Laurie Ziffrin and Anna Ostrovsky say their site that hitches clients with lawyers beats using the Yellow Pages.
While social networks and dating sites are all the rage, sometimes the opposite kind of site is needed. Couples who meet via eHarmony can hit the wrong note and demand a divorce, while Friendster friends can turn enemies and sue each other. That's where LegalMatch comes in.
The San Francisco-based company started in 1999 as a way for people to search for qualified lawyers in their area with a given specialty. Clients fill out a questionnaire about their legal problem and LegalMatch finds attorneys with the right expertise. The site routes the request to different lawyers while guarding the client's identity, gives the attorneys an opportunity to respond, and lets clients pick the advocate they like best. It's kind of like a LendingTree or Priceline for the wingtip set.
Red Herring talked to Ms. Ziffrin and Chairperson and General Counsel Anna Ostrovsky, who practiced international tax law at PricewaterhouseCoopers, about the company.
Q: What kinds of advantages does the Internet give lawyers and potential clients when they need to find each other?
LZ: Consumers are utilizing the Internet in ever increasing numbers to find legal services. Yahoo research says there are 4 million people per month using the Internet to find legal services. They anticipate that number will reach 7 million by 2007.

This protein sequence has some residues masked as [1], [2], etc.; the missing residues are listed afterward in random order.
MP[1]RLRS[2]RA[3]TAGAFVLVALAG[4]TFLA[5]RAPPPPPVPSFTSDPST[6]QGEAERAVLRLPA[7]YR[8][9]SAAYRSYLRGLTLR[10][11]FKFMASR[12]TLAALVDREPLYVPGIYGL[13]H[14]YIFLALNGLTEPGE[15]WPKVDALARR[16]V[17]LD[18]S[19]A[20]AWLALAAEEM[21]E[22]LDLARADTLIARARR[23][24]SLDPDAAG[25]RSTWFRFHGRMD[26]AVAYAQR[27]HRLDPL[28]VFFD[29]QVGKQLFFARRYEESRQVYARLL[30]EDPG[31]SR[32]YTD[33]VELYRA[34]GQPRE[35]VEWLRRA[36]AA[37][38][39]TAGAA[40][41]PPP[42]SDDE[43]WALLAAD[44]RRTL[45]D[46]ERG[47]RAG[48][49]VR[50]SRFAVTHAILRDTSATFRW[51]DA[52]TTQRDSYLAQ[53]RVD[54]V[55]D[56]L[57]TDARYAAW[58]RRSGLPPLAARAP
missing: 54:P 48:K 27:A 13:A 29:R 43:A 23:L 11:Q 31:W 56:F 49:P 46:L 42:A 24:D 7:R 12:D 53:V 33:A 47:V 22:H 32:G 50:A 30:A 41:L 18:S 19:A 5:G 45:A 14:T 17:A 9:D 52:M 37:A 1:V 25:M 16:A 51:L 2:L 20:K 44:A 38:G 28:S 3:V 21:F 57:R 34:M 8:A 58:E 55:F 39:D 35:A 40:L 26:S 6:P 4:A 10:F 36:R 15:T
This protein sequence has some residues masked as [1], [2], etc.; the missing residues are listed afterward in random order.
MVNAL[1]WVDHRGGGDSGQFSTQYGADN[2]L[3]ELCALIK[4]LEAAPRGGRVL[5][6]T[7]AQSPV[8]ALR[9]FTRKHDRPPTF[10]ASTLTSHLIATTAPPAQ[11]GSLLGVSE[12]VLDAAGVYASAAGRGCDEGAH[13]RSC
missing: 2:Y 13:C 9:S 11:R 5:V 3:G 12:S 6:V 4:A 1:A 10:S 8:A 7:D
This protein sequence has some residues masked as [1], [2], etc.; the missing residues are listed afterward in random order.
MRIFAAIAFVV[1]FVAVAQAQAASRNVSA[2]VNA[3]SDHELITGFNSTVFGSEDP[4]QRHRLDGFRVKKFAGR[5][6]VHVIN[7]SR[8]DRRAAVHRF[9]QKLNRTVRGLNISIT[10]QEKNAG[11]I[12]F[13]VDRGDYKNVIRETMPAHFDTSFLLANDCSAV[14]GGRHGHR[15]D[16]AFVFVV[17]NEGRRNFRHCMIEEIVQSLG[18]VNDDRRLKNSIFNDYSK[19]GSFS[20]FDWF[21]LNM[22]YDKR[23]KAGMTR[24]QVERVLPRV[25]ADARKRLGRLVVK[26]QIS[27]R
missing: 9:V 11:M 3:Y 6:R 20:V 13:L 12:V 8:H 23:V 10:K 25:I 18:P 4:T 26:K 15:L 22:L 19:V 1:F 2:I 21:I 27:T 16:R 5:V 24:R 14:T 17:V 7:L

Q: How are you paid for the service? Do you take a cut of the commission?
LZ: Everything is free for the consumers. We get the money from the attorneys. They get access to all the cases in their geographic area and in their specialty of law. The attorneys pay us an annual subscription fee. They don't pay on a per-case basis.
AO: There are actually regulations in all 50 states that prevent us from charging on every case. That's only something bar association referral services are allowed to do.
Q: Who's your biggest competitor?
LZ: The Yellow Pages are still very prevalent. Whoever has the biggest ad wins and the consumer doesn't really know anything about the attorney, whether they're still practicing or still taking clients or not.
Q: How do you screen the attorneys to make sure they're reputable?
LZ: We are very strict. We do a background check with state bars on their record of complaints and disciplinary actions. We get recommendations from peers and clients they have worked with, so the client knows without a doubt this is a competent, trustworthy attorney.
Q: What kinds of clients typically come to you?
LZ: Roughly 60 percent of the consumers who come to us are women. One of the benefits we afford is anonymity. If you're in a small community, you may not want to go into four attorneys' offices and tell them what's going on with you. You don't need to go out and air your dirty laundry.
Q: Have you received any VC or private equity investment?
AO: We were initially funded with a small round of investment from friends and family, but we have been self-funded since 2001.
Q: Do you have any plans for international expansion?
LZ: We've looked at international expansion, but the legal profession varies so dramatically from country to country. It makes sense to continue to focus on our core area. We are all across the country.
Contact the writer: MCohn@RedHerring.com